Soon, ICJites grew so used to Leo and Leo so used to them that he would come bounding out of the compound at the sight of them even when entering the lane. It was one such day when Poonam, Revathy and Nina got out of the bus and started walking towards the lane when they saw it happen. Revathy could recollect the incident only in a blur as it all happened in such quick motion but she could somehow still see Poonam vividly, in her anguish, cry out and race forwards. Leo had as usual, torn out of the compound at the sight of them and just as they turned into the lane, he came in the direct range of an over-speeding car. A creaking halt, an agonizing squeal followed by Poonam’s scream. The driver looked furtively behind, saw an enraged Poonam and accelerated involuntarily. A trail of dust and he was gone. Nina and Revathy stood transfixed for a shocked minute before they rushed to join Poonam. Leo was bleeding only slightly, but something had happened to him. He couldn’t move his head and his left foot gave way every time he tried to painfully stand up. He kept whimpering appealingly to them-Poonam and Nina picked him up helped by idly uncle who too was too shocked to immediately react and they climbed into an auto.
Later, Revathy heard that he was taken to a nearby veterinary hospital. ICJites didn’t see him for the next week, and when a week became a fortnight, Revathy asked Gopal where he was. Gopal looked a little shocked and said, “But you must have seen him, he lies down just next to idly uncle’s shop. He is still badly hurt, so he can’t move” And there he was, when Revathy remembered to look for him. No bark, no bite, no wag, it was not Leo she saw. It was some dog in unspeakable agony, with sorrowful eyes and a strange funnel that hung around his neck. She couldn’t linger much, she couldn’t hold back the guilty tears as she held herself responsible for wishing the dog less friendly. Leo began to limp in a month and by the time they left, his limp was almost gone, but they never saw him in the compound again. A year later, when they visited ICJ, Leo was gone as was the idly uncle.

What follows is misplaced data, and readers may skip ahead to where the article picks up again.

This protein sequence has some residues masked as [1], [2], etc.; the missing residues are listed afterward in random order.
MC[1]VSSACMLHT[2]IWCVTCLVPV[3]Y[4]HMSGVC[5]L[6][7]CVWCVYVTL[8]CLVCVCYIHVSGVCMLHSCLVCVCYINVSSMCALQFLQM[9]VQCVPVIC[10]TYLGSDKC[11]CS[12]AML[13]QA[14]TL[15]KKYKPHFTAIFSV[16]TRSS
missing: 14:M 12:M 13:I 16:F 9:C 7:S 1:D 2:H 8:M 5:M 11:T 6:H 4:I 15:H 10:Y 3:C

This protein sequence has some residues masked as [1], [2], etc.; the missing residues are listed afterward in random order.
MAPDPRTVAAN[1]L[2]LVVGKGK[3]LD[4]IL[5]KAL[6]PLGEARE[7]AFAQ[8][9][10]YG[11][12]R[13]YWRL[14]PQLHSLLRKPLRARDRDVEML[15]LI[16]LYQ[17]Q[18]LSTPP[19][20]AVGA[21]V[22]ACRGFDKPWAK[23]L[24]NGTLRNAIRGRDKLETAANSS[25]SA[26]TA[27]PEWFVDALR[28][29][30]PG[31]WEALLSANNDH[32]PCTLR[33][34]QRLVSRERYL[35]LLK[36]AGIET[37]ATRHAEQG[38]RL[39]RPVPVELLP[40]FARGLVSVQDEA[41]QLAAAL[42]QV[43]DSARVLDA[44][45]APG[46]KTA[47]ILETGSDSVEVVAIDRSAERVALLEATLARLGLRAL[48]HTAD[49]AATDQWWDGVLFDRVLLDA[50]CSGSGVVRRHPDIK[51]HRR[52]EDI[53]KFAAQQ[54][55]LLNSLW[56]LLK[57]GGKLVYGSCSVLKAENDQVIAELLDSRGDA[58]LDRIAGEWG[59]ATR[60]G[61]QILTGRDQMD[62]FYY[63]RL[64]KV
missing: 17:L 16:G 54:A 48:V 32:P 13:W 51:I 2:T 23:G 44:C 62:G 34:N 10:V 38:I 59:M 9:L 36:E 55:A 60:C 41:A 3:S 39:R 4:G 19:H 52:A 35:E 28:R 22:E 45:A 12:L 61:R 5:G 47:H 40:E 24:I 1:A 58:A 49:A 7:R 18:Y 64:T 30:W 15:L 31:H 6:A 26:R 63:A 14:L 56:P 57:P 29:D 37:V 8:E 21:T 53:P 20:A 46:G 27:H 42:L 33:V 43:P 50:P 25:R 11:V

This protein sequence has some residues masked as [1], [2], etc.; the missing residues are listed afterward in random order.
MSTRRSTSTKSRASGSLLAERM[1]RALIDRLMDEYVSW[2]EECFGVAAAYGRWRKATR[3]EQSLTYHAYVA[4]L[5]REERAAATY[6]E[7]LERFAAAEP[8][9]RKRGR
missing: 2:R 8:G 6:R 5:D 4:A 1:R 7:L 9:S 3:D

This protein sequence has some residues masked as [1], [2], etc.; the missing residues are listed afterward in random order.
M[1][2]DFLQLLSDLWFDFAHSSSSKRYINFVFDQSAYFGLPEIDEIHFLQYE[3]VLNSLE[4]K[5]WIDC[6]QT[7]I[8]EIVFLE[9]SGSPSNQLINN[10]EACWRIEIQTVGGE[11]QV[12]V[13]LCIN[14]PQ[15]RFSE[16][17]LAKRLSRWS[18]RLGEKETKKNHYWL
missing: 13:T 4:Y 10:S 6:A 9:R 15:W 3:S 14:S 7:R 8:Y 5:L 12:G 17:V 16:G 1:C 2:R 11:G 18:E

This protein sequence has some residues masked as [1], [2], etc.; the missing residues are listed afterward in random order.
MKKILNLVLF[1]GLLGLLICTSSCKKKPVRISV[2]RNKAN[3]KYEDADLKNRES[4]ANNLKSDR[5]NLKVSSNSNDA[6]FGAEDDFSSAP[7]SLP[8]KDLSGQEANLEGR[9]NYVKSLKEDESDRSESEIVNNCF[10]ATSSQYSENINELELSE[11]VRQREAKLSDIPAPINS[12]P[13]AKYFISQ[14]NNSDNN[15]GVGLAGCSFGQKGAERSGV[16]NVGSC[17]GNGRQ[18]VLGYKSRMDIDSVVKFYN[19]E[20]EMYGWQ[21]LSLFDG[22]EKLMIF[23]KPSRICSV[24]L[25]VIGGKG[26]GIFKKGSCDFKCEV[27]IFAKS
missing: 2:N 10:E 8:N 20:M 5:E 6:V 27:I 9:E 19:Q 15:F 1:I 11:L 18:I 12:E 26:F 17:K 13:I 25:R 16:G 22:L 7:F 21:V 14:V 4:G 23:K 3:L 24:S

Saturday, September 19, 2009

You bring out the Sambarkaari in me

You bring out the Sambarkaari in me
That inspires the urge to effortlessly praise
in umaginative superlatives, no less than Sooper
That goads me to break into harsh expletives
and call you Mairu, Dadiyaa and Padupaavi

You bring out the Sambarkaari in me
That exasperates me into cutting short your draabei
Begging you to not mokka podu pleeese
That is wary of your lascivious advances
And asks you why you can’t kadala podu elsewhere?

You bring out the Sambarkaari in me
That burps shamelessly and eats with her elbows
And sighs orgasmically after every Saravanna meal
That lauds the morkozhambu and can't digest the kadi
And fears the fervour and the evangelism of the madi

You bring out the Sambarkaari in me
That bursts in melody and rhapsody
To Rehman and Bombay Jaishree, to Chitra and SPBee
That scoffs at Hindustani and sings the Amritavarshini

You bring out the Sambarkaari in me
That glories in the lusty swing and dance
of the dabbamkoothu and the dantanaka
and the merriment of Vivek kaamedy

You bring out the Sambarkaari in me
The indecency of the Marina tourist
The sucker for mambazham and mambalam
The enthusiast for ten-rupee flicks at Sathyam

You bring out the Sambarkaari in me
That adores the gaudy getups of Rambha
And the feisty rumba of Prabhu Deva
And the maudlin mush of Tamil cinema

You bring out the Sambarkaari in me
The effervescence of the Boomboom Maadu
The reputation of the Sandakozhi
That is always looking to get her pazhi

You bring out the Sambarkaari in me
You make me daydream about swe 'nallapayyans'
You give me the vazhapazham vibes
You know not how you praise me when you call me Sambarkaari...

Inspired by You bring out the UP-walli in me (
and in turn by the You bring out the Mexican in me (